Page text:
Why Web Donations? Why Not is a Better Question
By RaeAnn Slaybaugh
Right now, every type of electronic transaction available to online retailers is available to churches. It just takes a little tailoring to suit your unique needs. For example, Bank of the West, a familiar name in church finance, offers credit card processing services via its NOVA Network, a technology used most visibly by MasterCard. This point-of-sale program combines credit card payment options, check authorization and business management tools. NOVA also enables churches to accept gifts made with corporate and commercial cards, and it can generate electronic gift cards featuring their logos. And having too many users online at a time is unlikely since as many as 150 transactions can be processed simultaneously using this system.
Caring Habits Inc., in Briarcliff Manor, NY, is another in-the-know provider, having set up and currently operating hundreds of monthly donor programs for its clients, including food banks and international religious orders.
President Bob Wesolowski cites research by Harvey McKinnon, author of Hidden Gold, a guide to raising money with monthly donations, to illustrate the main point of systems: money–or rather, more of it. According to McKinnon, monthly donors contribute more than twice as much as annual donors. People who give yearly may only donate $25 to $100 at a time whereas monthly donors’ gifts usually provide gifts of $10 to $50 every time, he says. These outcomes could be comparable until one factors in consistency. Although many annual donors contribute for about two years before their giving lapses, McKinnon says most monthly donors keep it up for seven to 10 years.
So, what gives? It’s surprisingly simple, Wesolowski explains: “Many donors actually want to contribute more but often simply aren’t asked, or they are not given enough opportunities. That’s where monthly programs can be very effective.”
E-transactions minimize overhead costs
By setting up a Web-based donation program, churches also save the costs associated with labor, postage and check-clearing. In some cases, large-volume relationships even let these technology providers offer churches lower rates on their transaction charges than local banks can. And as Wesolowski points out, enabling Web donations also eliminates the need to buy a credit card touch pad, which can cost $1,000 or more.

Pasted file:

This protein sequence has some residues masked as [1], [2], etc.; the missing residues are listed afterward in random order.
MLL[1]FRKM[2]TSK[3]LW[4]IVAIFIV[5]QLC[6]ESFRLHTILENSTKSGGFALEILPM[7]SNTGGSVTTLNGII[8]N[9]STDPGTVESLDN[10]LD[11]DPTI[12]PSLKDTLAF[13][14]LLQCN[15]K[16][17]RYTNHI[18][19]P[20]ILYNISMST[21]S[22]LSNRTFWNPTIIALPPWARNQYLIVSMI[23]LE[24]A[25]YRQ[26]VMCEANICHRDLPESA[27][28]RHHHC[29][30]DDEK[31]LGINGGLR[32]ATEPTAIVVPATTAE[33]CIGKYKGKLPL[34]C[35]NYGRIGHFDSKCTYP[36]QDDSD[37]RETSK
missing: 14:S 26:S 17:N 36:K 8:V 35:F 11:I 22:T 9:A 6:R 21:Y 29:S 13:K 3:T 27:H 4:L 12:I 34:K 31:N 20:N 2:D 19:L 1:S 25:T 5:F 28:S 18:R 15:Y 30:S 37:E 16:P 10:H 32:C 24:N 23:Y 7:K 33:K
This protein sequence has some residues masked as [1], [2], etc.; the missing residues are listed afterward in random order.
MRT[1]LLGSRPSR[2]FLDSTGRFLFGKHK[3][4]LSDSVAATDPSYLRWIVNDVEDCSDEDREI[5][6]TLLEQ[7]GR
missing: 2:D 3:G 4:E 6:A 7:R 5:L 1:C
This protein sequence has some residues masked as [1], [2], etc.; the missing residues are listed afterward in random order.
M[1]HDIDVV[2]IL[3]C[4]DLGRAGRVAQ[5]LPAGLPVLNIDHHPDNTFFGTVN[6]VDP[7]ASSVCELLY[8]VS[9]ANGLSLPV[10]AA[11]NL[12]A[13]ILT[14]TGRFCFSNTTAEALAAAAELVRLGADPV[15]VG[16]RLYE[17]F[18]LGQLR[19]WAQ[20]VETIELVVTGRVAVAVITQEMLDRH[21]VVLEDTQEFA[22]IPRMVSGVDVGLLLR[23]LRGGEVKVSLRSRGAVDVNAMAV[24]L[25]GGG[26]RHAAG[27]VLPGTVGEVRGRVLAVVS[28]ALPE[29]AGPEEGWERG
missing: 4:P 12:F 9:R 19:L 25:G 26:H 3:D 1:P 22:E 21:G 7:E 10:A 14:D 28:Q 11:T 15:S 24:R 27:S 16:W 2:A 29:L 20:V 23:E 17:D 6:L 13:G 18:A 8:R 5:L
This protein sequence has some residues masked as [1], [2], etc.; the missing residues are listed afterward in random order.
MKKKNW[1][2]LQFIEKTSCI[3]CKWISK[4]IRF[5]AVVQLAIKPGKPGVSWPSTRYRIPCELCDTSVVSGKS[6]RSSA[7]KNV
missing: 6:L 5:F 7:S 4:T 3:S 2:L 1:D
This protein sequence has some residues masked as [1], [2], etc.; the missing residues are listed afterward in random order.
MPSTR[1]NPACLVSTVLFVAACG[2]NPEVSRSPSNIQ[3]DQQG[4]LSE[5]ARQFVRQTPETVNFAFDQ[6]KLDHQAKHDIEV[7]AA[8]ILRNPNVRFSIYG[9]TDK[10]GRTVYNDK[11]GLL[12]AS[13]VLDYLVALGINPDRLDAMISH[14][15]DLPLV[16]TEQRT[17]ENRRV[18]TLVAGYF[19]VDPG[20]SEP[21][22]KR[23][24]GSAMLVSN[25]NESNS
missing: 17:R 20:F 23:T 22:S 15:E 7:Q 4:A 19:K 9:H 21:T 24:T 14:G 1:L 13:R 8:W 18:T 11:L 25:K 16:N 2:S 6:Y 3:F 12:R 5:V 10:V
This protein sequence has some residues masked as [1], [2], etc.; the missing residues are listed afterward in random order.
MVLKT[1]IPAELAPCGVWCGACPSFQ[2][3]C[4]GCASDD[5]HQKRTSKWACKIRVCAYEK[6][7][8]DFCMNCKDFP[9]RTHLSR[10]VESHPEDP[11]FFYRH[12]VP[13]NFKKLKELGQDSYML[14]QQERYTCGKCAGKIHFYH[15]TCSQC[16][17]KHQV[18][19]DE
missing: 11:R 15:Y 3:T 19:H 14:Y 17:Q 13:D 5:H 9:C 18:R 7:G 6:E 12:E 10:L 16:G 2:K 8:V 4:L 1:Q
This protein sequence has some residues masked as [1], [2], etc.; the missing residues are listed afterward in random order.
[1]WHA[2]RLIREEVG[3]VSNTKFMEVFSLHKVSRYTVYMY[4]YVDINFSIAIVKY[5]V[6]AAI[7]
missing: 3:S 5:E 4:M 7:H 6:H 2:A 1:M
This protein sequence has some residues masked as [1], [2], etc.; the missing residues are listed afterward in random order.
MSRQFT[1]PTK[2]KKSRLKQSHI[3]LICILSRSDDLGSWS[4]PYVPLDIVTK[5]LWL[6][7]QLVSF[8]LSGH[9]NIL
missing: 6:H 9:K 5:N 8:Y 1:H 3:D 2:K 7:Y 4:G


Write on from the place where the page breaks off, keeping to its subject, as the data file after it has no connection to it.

It’s not that hard. Really.
Most pastors risk mental meltdown at the thought of adding to an already overwhelming to-do list, but many companies essentially do all the work of setting up and running a Web-based donation program.
One such provider is Kintera, Inc., whose expanded Kintera Sphere™ service platform includes eMarketing tools specifically for faith-based organizations. Kintera’s platform lets church leader manage their communication initiatives and grassroots fund-raising a number of ways–all with the power of the Web. First, users can easily update their content-managed Website without any programming, and grow the reach of their cause with the Friends Asking Friends™ service, a proven online grassroots marketing tool. They can also create e-mail campaigns to manage communication initiatives (such as event promotions, eNewsletters and prayer chains), distribute daily devotionals, solicit contributions, thank donors and manage a calendar of social, religious and charitable events–again, all online.
Your members will not freak out
Even if it feels like cutting-edge move for a church, most people are used to making online purchases–or in this case, donations. The Chronicle of Philanthropy reports that more than 25% of all donations to Sept. 11 charities last year–$100 million worth–were made online. And more than 50% of all nonprofits reported receiving donations online last year.
Mega-sites like Amazon.com and eBay have gotten most people used to the concept. Now, as Wesolowski says, it’s time for churches to get with the program.
And this is exactly what Lutheran church leaders have done. Lutheran Brotherhood’s Simply Giving program has only been available for three years, but churches of this faith have generated more than $100 million in electronic contributions in that time. Even better, the program is free for both Lutheran congregations and donors.
Vice President of Stewardship and Brand Development Nathan Dungan says the main reason Simply Giving has been so well received is because it lets church members follow through on their financial commitments simply and consistently. “Congregations can receive electronic contributions even when a member is out of town or ill,” he explains. “It aids the biblical concept of first-fruits giving–giving to God first.”
This article “Why Web Donations? Why Not Is A Better Question” by RaeAnn Slaybaugh is excerpted from www.inspiredtechnology.com, 2008.
This article may not be written by an Apostolic author, but it contains many excellent principles and concepts that can be adapted to most churches. As the old saying goes, “Eat the meat. Throw away the bones.”